Identification of novel genes in human genome

  • Wang, San Ming (PI)

Project: Research project

Project Details


DESCRIPTION (provided by applicant): A comprehensive understanding of the complexity of gene expression during development and differentiation requires the identification of all of the mRNA transcripts. The SAGE (serial analysis of gene expression) technique is one of the most comprehensive methods presently available to achieve this goal. Because it does not require the prior knowledge of the expressed transcripts present in a sample, SAGE can identify novel transcripts. We have identified a large number of novel SAGE tags from hematopoietic cells. Our analysis of the nature of the novel SAGE tags indicates that most of the novel SAGE tags are derived from novel transcripts, and many of these novel transcripts may represent novel genes not identified in the human genome. In his proposal, we have set three specific aims to isolate full-length novel cDNAs starting from novel SAGE tags: Specific Aim 1. Convert 10,000 novel SAGE tags identified in human CD34+ stem/progenitor cells into 3' cDNAs; Specific Aim 2. Convert about 6,000 novel 3' cDNAs generated from Specific Aim 1 into 8,000 to 10,000 full-length cDNAs including alternatively spliced variants; and Specific Aim 3. Annotate full-length novel cDNAs generated by Specific Aim 2 to the human genome sequence. We have developed a high-throughput system to achieve these aims. In this system, a SAGE tag of 14 bases is extended to the 3' end of the cDNA averaging 140 bases that can be mapped to the human genomic sequences. For the mapped sequences that show novelty, we will use the putative first exon predicted by the computational program First EF to design a sense primer. Together with the antisense primer designed based on the 3' cDNA, we will amplify the full-length cDNA represented by the novel SAGE tag and integrate the information into the human genome. Our analysis should reveal a significant number of novel genes, novel alternatively spliced transcripts originating from novel genes or known genes, non-coding RNAs, and transcripts from pseudogenes. The success of our proposal should make a significant contribution for the annotation of human genome. It should also provide information for studying normal and abnormal hematopoiesis. The information should also be useful for the improvement of genome annotation algorithms. Our approach should also be applicable for studies on other tissues of both human and non-human origins.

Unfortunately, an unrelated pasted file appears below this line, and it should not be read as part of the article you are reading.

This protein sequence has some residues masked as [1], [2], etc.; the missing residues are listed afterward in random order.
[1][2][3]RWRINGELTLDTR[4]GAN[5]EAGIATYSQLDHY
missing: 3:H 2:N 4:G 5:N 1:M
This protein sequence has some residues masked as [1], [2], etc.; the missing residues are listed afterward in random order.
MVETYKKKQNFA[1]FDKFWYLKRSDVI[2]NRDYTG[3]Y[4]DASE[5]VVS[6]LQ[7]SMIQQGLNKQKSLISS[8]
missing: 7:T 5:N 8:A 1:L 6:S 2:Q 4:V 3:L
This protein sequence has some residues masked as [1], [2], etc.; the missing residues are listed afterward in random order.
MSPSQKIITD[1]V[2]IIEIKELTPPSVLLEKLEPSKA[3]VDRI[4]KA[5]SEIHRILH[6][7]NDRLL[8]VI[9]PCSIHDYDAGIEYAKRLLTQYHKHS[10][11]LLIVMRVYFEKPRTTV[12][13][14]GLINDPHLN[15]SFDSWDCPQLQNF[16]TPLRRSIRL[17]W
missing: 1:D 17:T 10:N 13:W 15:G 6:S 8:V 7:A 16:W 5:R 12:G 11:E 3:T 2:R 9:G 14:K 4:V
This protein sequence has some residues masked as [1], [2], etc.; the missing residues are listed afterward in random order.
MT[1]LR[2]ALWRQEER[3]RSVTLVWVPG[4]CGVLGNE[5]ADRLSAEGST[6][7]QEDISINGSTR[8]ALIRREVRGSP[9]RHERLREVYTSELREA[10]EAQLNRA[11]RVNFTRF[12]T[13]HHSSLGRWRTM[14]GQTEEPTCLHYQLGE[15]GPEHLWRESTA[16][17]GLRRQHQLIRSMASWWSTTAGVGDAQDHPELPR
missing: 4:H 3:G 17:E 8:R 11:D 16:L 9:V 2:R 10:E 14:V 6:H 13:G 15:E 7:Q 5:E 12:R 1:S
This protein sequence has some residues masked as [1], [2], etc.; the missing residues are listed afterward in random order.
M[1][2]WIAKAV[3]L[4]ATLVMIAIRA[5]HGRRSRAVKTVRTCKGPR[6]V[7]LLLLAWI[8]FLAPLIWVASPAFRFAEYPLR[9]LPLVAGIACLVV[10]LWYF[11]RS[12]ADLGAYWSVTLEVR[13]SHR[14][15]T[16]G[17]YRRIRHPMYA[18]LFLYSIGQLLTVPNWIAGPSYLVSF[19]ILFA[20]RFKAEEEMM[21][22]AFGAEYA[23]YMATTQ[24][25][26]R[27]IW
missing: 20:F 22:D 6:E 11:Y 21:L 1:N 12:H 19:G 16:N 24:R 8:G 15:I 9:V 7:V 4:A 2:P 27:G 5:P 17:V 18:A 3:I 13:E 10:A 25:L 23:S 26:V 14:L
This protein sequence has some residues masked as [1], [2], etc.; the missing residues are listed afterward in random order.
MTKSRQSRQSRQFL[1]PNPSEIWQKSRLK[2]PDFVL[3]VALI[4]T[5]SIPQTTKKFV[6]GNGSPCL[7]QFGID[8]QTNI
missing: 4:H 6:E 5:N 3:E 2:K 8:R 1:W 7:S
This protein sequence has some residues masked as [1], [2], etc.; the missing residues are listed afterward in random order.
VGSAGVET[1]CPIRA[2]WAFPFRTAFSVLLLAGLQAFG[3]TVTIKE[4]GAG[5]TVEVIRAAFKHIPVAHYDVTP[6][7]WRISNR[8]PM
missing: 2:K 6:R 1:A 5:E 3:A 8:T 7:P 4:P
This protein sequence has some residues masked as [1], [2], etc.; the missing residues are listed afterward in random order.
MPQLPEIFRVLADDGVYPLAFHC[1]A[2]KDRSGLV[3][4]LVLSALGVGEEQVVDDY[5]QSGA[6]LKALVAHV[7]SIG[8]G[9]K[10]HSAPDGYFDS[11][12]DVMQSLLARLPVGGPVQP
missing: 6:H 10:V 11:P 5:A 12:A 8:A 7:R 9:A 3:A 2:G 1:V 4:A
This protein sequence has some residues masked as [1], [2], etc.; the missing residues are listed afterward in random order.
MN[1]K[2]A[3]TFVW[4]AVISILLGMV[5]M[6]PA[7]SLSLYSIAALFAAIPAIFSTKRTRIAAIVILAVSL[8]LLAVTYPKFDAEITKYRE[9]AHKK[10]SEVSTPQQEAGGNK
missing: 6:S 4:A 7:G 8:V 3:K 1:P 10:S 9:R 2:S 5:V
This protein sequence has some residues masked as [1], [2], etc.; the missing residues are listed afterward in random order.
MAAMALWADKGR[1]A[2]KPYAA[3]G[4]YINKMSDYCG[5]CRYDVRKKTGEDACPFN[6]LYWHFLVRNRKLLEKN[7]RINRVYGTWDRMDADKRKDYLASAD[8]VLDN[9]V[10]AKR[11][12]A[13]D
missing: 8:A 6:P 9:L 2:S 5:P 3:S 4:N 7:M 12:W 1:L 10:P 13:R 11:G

Effective start/end date9/19/036/30/07


  • National Institutes of Health: $94,629.00
  • National Institutes of Health: $504,196.00
  • National Institutes of Health: $509,626.00
  • National Institutes of Health: $574,527.00


  • Medicine(all)
  • Biochemistry, Genetics and Molecular Biology(all)


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